LONG-TERM COMMITMENTS:

Hampden Couple Win National Peace Prize

       ELLEN BARFIELD and her husband, Dr. Larry Egbert, of the 800 block Powers Street in Hampden, were awarded the Wilton Peace Prize at a ceremony on January 14.

       The $1500 national prize, given annually to individuals and groups in recognition of their contributions to peace and human progress, is awarded by the Unitarian Universalist Association.

       Past recipients of this prestigious award include Senators Pat Schroeder and Lowell Weicker; Representatives Tom Andrews and Cynthia McKinney; and the Vietnam Veterans of America.

       Ms. Barfield and Dr. Egbert, both veterans of the armed services, are engaged in non-violent efforts to end war. For example, they spent New Year’s Eve 1999 at a demonstration protesting the use of an atom bomb test site in Nevada.

       The couple, who did not apply for the prize and were surprised to receive it, learned of the award this fall and received the prize money in advance, enabling Ms. Barfield to travel to Iraq to assist in repairing a bomb-damaged water treatment plant.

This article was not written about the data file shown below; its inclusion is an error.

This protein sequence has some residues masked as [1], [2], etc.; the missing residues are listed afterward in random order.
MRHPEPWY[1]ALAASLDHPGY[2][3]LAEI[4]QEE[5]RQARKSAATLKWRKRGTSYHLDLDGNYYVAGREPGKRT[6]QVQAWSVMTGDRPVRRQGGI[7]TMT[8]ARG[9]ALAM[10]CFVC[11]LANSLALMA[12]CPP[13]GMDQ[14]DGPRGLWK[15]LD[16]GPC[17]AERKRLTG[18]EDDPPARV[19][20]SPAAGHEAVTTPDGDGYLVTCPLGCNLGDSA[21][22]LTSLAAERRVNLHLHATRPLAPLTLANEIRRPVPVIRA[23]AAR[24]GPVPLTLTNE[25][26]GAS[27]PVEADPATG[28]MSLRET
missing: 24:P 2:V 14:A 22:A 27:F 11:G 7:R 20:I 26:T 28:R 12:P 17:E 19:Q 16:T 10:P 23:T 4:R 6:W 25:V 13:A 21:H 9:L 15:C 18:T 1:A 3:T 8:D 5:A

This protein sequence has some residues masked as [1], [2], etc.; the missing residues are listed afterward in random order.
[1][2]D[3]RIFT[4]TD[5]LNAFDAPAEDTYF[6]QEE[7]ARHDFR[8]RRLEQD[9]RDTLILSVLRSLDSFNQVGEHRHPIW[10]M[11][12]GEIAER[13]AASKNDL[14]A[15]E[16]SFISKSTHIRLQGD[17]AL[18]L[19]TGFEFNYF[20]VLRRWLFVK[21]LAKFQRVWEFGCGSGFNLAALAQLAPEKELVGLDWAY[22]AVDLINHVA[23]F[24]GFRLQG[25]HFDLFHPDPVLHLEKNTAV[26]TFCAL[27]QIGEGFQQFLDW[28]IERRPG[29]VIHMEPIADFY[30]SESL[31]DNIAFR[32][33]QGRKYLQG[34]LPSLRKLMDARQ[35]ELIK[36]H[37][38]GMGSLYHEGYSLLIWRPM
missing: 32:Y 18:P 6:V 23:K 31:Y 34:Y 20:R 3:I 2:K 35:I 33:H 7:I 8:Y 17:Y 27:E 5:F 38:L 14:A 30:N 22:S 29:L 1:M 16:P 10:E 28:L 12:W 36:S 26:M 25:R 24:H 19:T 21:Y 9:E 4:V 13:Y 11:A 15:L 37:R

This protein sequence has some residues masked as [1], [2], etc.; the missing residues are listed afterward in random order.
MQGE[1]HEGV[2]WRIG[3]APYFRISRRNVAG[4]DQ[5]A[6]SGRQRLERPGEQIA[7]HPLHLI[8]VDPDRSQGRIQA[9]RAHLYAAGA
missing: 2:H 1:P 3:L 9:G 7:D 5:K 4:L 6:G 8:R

Dr. Egbert, a Hopkins physician, has performed medical relief work in such international hot spots as Lebanon, Sri Lanka, and Kosovo. He is a member of the Nobel Prize-winning organization called Doctors Without Borders. He also provides charitable medical assistance closer to home, including working with the Clearinghouse for a Healthy Community, aiding residents in East Baltimore neighborhoods.

       “I think that there’s an awful lot of work worth doing,” he said. “The question is, am I willing to be a little bit uncomfortable doing it?” He has persevered in his voluntarism, inspired by the example of others, like Baltimore’s Phil Berrigan, who have been willing to be far more uncomfortable. “You’ve got to keep a sense of humor and perspective about yourself,” he said, adding, “I was a little uncomfortable about the prize. By giving the prize, it sanctifies the recipient, and lets a lot of other people off the hook. If we were all doing these things, more problems would be solved.”

       Ms. Barfield is active with more than a dozen local, national and international social justice-related organizations. With a national group working to eliminate sanctions against Iraq, she has traveled to that country several times to provide relief.

       Ms. Barfield serves on the national board of the War Resisters League and co-chairs the national disarmament committee of the Women’s International League for Peace and Freedom. She is also a board member of the nonprofit Baltimore News Network, Inc. (BNN) and writes a quarterly column for its monthly newspaper, The Sentinel, which is distributed with the Baltimore Chronicle.


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This story was published on January 31, 2001.